Statewide candidates court Lawrence voters as election nears
Space, Faber, Sprague speak with The Tribune
The general election is just three days away and statewide candidates for office in Ohio have been making their final pitches to voters in anticipation of the general election.
Former U.S. Rep. Zack Space is the Democratic nominee for auditor.
He says his goal is to represent people who have “been left behind.”
While stopping at the recent Meet the Candidates event at Collins Career Technical Center, he said he was hoping to “meet folks and communicate the message for change.”
It was Space’s fourth visit to the county this election season.
Space cites his upbringing in the Dover, a part of the Appalachian region of Ohio.
“So many of us either worked in the mines or the mills, or our families did,” he said. “We powered this whole nation, and the mills and the mines are gone because of these terrible trade deals that were entered into because of money for people outside this region.
Space said the political process “caters to wealth and the donor class” and said his opponent has received donations from payday lenders and other wealthy interests.
He said accountability needs to restored, following the scandal involving the Electronic Classroom of Tomorrow, a now-closed charter school that has been ordered to repay million to the state.
Space said he hopes to focus on gerrymandering in the drawing of political districts and to end the process favoring one political party and that the auditor sits on the board which will be a part of those decisions.
In summary, he said his goal is to let taxpayers know if their money is “being used to pay off the donor class.”
“When your dollars used for that, will say something about it,” Space said.
A current representative and former president of the state Senate, Keith Faber is the Republican nominee for auditor.
“I want to look out the worst fraud and abuse,” he said of his approach to the office, which would he said be committed to transparency and doing things “better, faster and cheaper.”
Faber said, through use of performance audits, he believes he can save taxpayers more than $1 billion.
He said the first target for a performance audit would be for the auditor’s office itself, to try to improve its operation.
Then, he said he would focus on Medicaid.
“It’s 50 percent of the state budget,” Faber said, adding that he hoped to eliminate waste in the program.
“We also need to look at the way the state does IT contracts,” he said. “It can lead to ineffectiveness and waste.”
Faber said that by focusing on waste in state use of taxpayer dollars, it would lead to savings for local governments.
Faber also spoke out on Issue 1, a ballot measure before voters that would reduce sentence for some drug crimes.
He said he was opposed to the measure, which he said was “just crazy” and would hinder the state’s fight against the opioid epidemic by making possession of 19 grams of the drug fenatanyl, present in many overdose deaths, a misdemeanor.
Faber said judges need the have the ability to issue jail sentences “as a tool” to get compliance.
He accused Space of “dithering” on the issue before coming out in opposition to Issue 1.
Faber added, rather than adopt language through a constitutional amendment, which he said was organized by out-of-state efforts, reform in drug sentencing should be handled by the Ohio Legislature.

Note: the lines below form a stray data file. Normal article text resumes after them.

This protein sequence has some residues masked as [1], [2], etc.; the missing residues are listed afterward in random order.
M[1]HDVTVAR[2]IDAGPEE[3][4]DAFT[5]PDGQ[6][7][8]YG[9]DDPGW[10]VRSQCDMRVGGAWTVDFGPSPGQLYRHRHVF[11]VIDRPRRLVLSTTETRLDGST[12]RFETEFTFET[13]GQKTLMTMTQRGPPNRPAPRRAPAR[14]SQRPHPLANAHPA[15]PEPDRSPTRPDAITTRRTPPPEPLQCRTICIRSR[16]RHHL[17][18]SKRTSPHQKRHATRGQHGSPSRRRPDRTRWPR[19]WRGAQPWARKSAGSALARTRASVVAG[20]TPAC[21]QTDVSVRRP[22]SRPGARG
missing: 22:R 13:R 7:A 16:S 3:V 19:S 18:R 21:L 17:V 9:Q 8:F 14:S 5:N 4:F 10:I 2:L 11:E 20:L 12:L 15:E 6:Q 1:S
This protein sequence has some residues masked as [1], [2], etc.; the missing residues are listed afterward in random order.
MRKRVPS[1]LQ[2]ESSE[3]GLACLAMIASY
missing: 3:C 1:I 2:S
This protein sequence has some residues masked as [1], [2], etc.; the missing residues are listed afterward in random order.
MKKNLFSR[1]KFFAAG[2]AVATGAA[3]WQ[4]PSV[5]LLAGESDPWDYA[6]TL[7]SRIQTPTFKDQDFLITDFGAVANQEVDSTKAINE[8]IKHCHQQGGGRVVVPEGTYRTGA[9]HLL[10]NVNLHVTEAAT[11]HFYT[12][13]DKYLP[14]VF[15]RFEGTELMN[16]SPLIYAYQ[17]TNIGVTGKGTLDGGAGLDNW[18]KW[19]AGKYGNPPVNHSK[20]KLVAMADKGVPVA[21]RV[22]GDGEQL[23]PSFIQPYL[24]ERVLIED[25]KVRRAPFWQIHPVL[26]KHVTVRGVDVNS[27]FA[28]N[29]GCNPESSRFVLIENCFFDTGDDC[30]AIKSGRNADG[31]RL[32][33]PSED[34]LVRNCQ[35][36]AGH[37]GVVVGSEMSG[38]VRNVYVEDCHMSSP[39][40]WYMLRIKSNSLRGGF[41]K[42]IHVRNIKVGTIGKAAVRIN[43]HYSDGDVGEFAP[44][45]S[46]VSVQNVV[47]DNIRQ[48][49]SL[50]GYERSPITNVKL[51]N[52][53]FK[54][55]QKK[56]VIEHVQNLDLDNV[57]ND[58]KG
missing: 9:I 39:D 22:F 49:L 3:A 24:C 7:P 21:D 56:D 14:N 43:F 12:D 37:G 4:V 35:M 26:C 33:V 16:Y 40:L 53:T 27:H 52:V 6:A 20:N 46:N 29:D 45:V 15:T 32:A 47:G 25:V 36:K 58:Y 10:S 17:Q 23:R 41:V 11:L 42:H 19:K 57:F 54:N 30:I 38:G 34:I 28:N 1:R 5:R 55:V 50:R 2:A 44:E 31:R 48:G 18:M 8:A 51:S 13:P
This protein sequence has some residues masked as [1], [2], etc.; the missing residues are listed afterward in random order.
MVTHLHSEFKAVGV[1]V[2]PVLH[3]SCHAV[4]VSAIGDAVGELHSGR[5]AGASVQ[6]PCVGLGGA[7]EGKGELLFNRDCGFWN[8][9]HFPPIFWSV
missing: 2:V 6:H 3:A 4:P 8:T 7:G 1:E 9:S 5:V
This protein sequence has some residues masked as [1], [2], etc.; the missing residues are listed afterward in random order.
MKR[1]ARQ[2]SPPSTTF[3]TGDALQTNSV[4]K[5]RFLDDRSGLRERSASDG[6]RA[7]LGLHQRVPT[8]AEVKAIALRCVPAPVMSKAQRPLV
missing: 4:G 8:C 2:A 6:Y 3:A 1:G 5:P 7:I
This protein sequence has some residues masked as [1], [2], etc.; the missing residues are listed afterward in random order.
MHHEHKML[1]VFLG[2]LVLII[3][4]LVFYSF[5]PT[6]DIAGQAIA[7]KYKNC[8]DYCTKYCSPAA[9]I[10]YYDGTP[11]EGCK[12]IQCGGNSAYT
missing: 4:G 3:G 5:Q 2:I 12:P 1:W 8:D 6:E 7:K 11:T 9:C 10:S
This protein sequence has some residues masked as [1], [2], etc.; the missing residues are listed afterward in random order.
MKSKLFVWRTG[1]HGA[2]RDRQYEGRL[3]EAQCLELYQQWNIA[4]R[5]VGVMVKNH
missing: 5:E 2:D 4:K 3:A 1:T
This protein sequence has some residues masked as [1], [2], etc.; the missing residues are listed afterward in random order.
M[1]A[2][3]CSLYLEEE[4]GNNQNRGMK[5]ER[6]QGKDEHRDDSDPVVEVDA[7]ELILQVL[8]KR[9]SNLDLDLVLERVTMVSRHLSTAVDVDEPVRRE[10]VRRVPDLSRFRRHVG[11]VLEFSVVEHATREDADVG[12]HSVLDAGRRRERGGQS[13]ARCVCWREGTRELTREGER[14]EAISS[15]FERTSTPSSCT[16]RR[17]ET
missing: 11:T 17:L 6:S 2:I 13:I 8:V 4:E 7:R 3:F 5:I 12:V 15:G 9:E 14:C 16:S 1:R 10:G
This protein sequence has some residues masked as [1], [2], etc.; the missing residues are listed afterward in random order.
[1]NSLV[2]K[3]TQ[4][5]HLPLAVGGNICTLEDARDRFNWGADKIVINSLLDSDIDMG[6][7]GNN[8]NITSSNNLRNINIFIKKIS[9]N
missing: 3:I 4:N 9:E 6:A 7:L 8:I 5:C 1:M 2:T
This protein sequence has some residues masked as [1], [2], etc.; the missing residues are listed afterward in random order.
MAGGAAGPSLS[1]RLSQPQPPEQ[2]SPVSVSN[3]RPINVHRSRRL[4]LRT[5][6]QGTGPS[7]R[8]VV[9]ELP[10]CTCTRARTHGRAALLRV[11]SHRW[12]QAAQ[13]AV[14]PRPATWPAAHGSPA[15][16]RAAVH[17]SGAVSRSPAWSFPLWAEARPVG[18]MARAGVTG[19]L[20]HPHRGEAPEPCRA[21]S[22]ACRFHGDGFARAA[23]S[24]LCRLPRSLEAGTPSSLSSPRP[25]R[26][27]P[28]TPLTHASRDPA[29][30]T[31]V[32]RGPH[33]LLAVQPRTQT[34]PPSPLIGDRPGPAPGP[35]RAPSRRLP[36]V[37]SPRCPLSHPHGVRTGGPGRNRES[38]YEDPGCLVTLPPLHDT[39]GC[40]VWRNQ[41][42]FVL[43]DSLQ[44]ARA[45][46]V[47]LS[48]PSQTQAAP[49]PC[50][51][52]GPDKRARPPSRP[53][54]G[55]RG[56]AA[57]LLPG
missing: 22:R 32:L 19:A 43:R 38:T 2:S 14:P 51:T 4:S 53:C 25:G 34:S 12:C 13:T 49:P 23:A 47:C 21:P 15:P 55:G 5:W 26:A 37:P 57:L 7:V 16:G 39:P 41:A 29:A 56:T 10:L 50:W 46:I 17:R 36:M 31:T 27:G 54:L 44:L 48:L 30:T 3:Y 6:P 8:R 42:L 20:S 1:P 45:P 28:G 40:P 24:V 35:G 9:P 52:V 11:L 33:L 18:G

Faber said he believes leaders are willing to act.
“They normally start on criminal justice reforms in November,” he said, and also cited bipartisan work he had taken part in on the topic in 2014.
“We were ahead of the curve,” Faber said.
Faber’s fellow member of the Ohio House, Robert Sprague, of Findlay, is the Republican nominee for state treasurer.
He said his background in private finance and working overseas in the private sector has helped to prepare him for the job.
He faces Democratic nominee Rob Richardson, of Cincinnati, in Tuesday’s election.
Like Faber, Sprague also opposes Issue 1, which he said Richardson is on record as supporting.
Sprague would follow current Republican state Treasurer Josh Mandel, who he said has “done a great job in the office, citing his implementation of the open checkbook program, which posts state and local government’s financial information online and says he would continue many of his policies.
Sprague said his work for Ernst & Young, a multinational professional services firm, involved him looking at ways companies operated and “finding ways to do better.”
“I’d like to do the same thing with the open checkbook,” he said.
Sprague said he would like to focus in particular on the opioid epidemic, and said he was motivated to run when a woman in Kenton told him of her daughter who had been going through rehab.
“You need to do something about this,” he said she told him.
Sprague said he would tackle the problem through “innovative financial measures,” such as the use of social impact bonds, which are a contract with government, in which it pays for better social outcomes in certain areas and passes on achieved to investors.
He said these could be used to increase treatment rates.
Faber, who visited Lawrence County earlier this election cycle, said he has known Sprague and worked well with him in the Legislature and this would continue with the auditor and treasurer’s offices.
“He’s one of the finest individuals I’ve met in government,” Faber said of Sprague.
The two were set to appear at events in Ironton on Friday evening.